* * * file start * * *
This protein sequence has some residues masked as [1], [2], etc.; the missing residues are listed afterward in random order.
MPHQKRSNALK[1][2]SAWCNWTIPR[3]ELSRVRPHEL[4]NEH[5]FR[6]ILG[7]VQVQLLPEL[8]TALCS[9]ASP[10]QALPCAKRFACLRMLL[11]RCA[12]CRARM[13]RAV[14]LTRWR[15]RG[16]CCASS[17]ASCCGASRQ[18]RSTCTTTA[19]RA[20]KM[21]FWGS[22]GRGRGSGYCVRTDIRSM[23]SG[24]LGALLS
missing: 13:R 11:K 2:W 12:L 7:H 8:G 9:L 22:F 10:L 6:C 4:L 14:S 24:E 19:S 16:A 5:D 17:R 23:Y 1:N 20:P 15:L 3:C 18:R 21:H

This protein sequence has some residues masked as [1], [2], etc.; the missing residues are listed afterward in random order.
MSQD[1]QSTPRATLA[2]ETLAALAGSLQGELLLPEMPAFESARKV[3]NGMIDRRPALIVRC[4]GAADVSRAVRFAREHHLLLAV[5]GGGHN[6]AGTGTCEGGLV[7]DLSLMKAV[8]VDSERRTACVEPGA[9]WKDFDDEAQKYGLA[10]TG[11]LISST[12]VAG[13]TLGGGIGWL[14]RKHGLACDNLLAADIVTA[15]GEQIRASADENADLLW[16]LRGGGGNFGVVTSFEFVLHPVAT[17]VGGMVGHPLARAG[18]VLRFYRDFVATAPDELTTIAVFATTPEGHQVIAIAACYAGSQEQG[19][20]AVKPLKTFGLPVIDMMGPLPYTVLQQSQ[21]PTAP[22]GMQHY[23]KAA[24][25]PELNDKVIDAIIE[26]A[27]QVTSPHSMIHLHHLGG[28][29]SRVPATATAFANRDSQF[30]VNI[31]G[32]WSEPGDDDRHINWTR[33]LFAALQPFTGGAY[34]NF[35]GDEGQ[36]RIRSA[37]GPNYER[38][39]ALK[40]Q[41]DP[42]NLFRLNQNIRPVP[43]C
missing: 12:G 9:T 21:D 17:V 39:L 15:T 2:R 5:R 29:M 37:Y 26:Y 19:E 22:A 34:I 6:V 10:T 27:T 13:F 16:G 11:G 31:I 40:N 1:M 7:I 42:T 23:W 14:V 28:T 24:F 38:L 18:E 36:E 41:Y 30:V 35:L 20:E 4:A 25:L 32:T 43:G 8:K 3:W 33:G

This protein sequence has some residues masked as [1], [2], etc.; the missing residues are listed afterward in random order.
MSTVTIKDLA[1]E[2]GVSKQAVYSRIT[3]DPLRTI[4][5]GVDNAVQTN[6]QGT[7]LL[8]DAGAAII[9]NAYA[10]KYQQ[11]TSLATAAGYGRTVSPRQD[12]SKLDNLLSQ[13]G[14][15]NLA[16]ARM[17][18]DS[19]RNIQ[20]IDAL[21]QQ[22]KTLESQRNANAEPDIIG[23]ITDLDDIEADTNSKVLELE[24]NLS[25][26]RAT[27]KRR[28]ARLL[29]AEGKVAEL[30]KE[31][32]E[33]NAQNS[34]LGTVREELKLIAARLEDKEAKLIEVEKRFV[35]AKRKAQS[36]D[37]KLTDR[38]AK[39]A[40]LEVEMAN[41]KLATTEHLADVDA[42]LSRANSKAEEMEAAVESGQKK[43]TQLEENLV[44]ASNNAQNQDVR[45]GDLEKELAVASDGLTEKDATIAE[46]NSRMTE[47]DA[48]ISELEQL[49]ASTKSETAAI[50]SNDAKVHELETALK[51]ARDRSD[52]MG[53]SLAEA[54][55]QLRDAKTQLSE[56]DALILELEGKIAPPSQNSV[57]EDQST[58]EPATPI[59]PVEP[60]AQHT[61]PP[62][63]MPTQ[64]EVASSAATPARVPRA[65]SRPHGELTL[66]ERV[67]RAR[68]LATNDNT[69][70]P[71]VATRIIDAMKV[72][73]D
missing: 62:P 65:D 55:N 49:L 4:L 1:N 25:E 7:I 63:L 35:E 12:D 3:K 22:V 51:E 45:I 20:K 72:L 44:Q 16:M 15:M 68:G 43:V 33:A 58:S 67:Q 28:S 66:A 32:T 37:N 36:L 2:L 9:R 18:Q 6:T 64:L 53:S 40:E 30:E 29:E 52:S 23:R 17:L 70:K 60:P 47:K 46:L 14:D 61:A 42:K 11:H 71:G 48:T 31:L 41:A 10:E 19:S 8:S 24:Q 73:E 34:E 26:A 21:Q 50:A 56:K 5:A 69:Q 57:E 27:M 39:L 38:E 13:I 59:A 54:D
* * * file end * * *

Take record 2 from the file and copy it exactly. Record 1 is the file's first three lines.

This protein sequence has some residues masked as [1], [2], etc.; the missing residues are listed afterward in random order.
MSQD[1]QSTPRATLA[2]ETLAALAGSLQGELLLPEMPAFESARKV[3]NGMIDRRPALIVRC[4]GAADVSRAVRFAREHHLLLAV[5]GGGHN[6]AGTGTCEGGLV[7]DLSLMKAV[8]VDSERRTACVEPGA[9]WKDFDDEAQKYGLA[10]TG[11]LISST[12]VAG[13]TLGGGIGWL[14]RKHGLACDNLLAADIVTA[15]GEQIRASADENADLLW[16]LRGGGGNFGVVTSFEFVLHPVAT[17]VGGMVGHPLARAG[18]VLRFYRDFVATAPDELTTIAVFATTPEGHQVIAIAACYAGSQEQG[19][20]AVKPLKTFGLPVIDMMGPLPYTVLQQSQ[21]PTAP[22]GMQHY[23]KAA[24][25]PELNDKVIDAIIE[26]A[27]QVTSPHSMIHLHHLGG[28][29]SRVPATATAFANRDSQF[30]VNI[31]G[32]WSEPGDDDRHINWTR[33]LFAALQPFTGGAY[34]NF[35]GDEGQ[36]RIRSA[37]GPNYER[38][39]ALK[40]Q[41]DP[42]NLFRLNQNIRPVP[43]C
missing: 12:G 9:T 21:D 17:V 39:L 15:T 2:R 5:R 29:M 37:Y 26:Y 19:E 22:A 34:I 6:V 10:T 27:T 13:F 16:G 11:G 31:I 40:N 1:M 7:I 42:T 23:W 14:V 28:T 24:F 38:L 18:E 36:E 41:Y 30:V 35:L 20:E 4:A 25:L 32:T 43:G 8:K 3:W 33:G